October 14, 2012 /24-7PressRelease/
-- In many sex crimes
cases, complex issues regarding physical evidence often require both sides to present expert testimony regarding genetic testing and other technical matters. This is true whether the case involves issues of child sex abuse
, sexual assault or date rape
However, until recently, Pennsylvania was the only state in the U.S. that did not allow expert psychological testimony regarding the behavior of alleged sex assault victims. A new law that was signed by Gov. Tom Corbett last summer and took effect in August outlines the use of behavioral expert testimony in sex crimes trials.
The new sex crimes expert witness statute applies to all crimes for which sex offender registration would be required of a convicted defendant, as well as criminal proceedings for all sexual offenses listed under 18 Pennsylvania Criminal Statutes Chapter 31. This includes a range of defined offenses, including rape, statutory sexual assault, involuntary deviate sexual intercourse, indecent assault and indecent exposure.
The new law allows expert witnesses to be qualified by the court if they have specialized knowledge beyond that of the average layperson based on their experience, specialized training or education in criminal justice, behavioral sciences or victim services issues related to sexual violence. The court must determine whether the expert witness will be able to help the trier of fact understand "the dynamics of sexual violence, victim responses to sexual violence and the impact of sexual violence on victims during and after being assaulted."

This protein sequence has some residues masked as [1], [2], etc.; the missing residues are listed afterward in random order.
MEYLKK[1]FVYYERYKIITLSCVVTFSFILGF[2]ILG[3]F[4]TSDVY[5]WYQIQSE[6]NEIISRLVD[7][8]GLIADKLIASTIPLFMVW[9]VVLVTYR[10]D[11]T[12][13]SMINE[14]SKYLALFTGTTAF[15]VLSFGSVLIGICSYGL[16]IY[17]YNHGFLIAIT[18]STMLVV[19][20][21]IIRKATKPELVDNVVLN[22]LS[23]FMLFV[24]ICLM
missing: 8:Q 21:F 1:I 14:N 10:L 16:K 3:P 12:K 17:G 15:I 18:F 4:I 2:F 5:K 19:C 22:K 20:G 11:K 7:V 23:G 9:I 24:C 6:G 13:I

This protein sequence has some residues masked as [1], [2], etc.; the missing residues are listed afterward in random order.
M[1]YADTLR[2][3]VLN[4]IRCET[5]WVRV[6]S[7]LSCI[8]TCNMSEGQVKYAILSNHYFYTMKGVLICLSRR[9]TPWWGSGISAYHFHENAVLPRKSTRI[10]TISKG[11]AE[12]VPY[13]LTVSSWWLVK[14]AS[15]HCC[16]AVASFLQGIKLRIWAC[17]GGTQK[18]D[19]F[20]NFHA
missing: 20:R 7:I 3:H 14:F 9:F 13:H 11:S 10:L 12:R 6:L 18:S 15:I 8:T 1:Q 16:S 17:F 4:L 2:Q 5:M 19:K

Victim's rights groups argue that the Jerry Sandusky sex crimes trial put a spotlight on the issue because the defendant was allowed to present evidence of his own personality disorder, but explanations of victim behaviors such as failure to report the crime or avoid their alleged abuser were not admissible. Nonetheless, this law opens up a new front in criminal defense of sex crimes cases involving highly technical and potentially prejudicial evidence.
Now that prosecutors have the ability to call expert witnesses in child sex crimes and domestic violence cases to explain victim behavior, accused abusers face additional challenges to overcoming a finding of guilt. By working closely with a sex crimes lawyer to mount an aggressive criminal defense strategy, defendants can oppose the need for expert testimony under given circumstances while pressing conventional tactics for defeating the prosecution's burden of proof.
Article provided by Randolph L. Goldman
Visit us at www.rgoldmanlawyer.com---
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